Both in content and in methodology, the present project deals with a “philosophy on the border”. As already emphasized, in the Ilāhiyyāt philosophy lies at the intersection of distinct, albeit contiguous, linguistic, religious, and cultural areas. Accordingly, the project is addressed to an audience that will include not only the specialists of Avicenna’s thought, who will be presented for the first time with a reliable Arabic text of the Ilāhiyyāt, but also the students of Arabic philosophy and Islamic theology, and all the educated people interested in the history of civilization, who will receive sure instruments of acquaintance with, and comprehension of, this milestone of Arabic-Islamic culture. Also the project's chosen method represents an instance of bridge connecting different attitudes, approaches, and abilities, since traditional philology is asked to get in touch, to interact, and to be transfused into new electronic resources, in the context of the so-called “digital humanities”. In the methodological perspective, both the followers of traditional textual criticism and the advocates of modern computational techniques can find the project interesting.
(A1) More specifically, apart from a few codices preserved in Europe and United States, most of the manuscripts to be consulted in the edition are spread in libraries of the Near East and Central Asia: Tunisia (Tunis), Egypt (Cairo), Turkey (Istanbul; Ankara), Syria (Damascus), Lebanon (Beirut), Iraq (Mosul), Iran (Tehran; Mashad; Khoy), Pakistan (Peshawar) and India (Aligarh; Patna; Rampur). The project will thus provide scholars interested in codicology with valuable information on manuscripts dispersed among a number of different and remote repositories. Likewise, information on the production and circulation of codices may foster studies in the fields of later medieval and early modern history, genealogies of Islamic theology, and social and historical aspects of theological and philosophical schools in Islam.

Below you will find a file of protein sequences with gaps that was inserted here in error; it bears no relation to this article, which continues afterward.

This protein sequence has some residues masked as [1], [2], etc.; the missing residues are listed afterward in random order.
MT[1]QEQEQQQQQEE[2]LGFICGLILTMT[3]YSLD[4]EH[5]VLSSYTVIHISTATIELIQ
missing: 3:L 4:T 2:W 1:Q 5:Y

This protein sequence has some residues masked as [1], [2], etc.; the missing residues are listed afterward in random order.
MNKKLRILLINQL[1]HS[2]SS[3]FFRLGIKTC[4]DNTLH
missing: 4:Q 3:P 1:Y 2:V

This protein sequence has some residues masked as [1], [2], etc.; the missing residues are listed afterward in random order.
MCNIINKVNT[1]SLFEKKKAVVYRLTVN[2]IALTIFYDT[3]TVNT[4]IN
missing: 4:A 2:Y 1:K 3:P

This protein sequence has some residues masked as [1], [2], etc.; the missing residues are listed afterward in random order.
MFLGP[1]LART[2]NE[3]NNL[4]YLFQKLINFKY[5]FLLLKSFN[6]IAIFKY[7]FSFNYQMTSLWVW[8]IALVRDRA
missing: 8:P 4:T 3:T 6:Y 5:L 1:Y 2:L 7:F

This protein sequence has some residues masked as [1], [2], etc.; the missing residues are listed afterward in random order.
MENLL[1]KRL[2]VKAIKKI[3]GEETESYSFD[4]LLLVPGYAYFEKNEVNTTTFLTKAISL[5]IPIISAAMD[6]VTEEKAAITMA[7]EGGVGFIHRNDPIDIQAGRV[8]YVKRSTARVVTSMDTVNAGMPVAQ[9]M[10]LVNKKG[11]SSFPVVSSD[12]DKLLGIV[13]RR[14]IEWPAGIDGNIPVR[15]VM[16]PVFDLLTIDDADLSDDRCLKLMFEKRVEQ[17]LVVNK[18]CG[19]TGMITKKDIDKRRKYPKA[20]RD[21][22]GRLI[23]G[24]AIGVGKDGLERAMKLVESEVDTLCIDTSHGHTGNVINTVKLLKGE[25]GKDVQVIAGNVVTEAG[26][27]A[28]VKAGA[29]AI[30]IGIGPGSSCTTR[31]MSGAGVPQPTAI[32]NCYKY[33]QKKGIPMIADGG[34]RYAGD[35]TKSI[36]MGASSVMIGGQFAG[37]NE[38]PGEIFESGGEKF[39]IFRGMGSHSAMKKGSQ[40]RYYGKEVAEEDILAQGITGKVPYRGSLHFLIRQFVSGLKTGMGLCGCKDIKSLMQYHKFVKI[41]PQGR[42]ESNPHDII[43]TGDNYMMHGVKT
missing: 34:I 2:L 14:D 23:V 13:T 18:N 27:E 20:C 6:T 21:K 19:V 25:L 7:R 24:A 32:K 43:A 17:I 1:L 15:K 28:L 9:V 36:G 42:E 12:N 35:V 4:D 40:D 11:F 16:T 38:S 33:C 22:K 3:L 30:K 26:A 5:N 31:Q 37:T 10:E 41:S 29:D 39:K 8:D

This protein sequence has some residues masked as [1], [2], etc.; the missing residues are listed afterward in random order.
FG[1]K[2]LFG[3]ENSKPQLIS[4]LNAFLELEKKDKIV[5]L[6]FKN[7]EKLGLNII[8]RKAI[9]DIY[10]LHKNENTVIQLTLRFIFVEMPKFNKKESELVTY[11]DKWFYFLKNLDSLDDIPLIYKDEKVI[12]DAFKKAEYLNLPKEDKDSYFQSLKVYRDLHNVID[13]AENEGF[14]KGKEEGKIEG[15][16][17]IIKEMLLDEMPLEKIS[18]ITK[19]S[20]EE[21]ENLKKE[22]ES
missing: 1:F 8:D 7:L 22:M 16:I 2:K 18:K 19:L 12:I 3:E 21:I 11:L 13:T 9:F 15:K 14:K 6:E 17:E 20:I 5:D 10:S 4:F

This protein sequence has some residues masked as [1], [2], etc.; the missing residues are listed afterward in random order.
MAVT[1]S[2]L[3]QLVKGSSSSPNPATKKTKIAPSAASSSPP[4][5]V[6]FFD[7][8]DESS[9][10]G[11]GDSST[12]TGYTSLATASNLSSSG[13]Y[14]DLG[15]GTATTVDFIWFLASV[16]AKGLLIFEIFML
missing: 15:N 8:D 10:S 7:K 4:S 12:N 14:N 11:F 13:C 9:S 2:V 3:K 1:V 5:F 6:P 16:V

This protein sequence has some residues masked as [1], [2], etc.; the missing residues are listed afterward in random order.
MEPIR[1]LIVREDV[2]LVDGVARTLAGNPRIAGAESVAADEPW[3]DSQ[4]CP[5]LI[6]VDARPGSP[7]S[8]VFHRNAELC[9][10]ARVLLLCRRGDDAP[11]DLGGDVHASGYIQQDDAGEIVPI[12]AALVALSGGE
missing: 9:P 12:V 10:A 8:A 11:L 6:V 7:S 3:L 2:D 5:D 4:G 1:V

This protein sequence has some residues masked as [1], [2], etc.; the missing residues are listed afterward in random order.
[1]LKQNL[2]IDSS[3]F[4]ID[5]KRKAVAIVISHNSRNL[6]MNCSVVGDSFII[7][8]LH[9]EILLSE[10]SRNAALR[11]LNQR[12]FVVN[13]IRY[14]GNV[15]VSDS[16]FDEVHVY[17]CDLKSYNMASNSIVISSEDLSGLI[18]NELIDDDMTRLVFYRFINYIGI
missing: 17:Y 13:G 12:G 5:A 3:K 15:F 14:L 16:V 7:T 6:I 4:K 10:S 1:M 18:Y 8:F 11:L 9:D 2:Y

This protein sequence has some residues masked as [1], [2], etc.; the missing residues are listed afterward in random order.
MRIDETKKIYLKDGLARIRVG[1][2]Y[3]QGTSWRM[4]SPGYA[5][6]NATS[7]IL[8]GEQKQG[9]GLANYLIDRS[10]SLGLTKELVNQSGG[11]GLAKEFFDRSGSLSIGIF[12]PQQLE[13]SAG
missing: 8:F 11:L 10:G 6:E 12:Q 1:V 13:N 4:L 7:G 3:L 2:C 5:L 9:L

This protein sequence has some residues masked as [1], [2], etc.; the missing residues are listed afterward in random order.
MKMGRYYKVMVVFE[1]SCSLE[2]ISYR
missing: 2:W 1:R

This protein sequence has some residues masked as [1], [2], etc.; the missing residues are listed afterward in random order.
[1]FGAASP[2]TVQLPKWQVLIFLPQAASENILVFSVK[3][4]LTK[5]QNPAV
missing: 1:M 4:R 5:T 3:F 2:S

(A2) The project is asked to devise an editorial methodology that can be followed in the study of other poorly edited or unpublished Arabic works having analogous extensive manuscript dissemination. Moreover, the facing English and Latin translations and the running commentary will be useful means for those who study doctrinal aspects of post-Avicennian philosophy and theology, and for experts of “Western” philosophy interested in the impact and later fate of Avicenna’s philosophy in Medieval and Renaissance philosophy. Arabic lexicography, Arabo-Latinist studies on Medieval translation techniques, and general studies in the history of Arabic-Islamic ideas, can take advantage from the indexes and lexica of the present project.
(A3) The interaction between the editorial process and computer science is expected to be fruitful in both directions: the projected critical edition, together with its complements, will be made possible by ad hoc computer techniques, but, conversely, the specific application of the employed technology to a work presenting the peculiarities of the Ilāhiyyāt (massive manuscript dissemination, large indirect tradition, Latin translation etc.) may offer decisive impulse to the amelioration, development, and empowering of the already existing technical practices and instruments.
The codicological database – designed in such a way as to provide images, transcriptions, transliterations, and translations of the most important parts of the stored manuscripts – can represent an useful device for the teaching of codicology.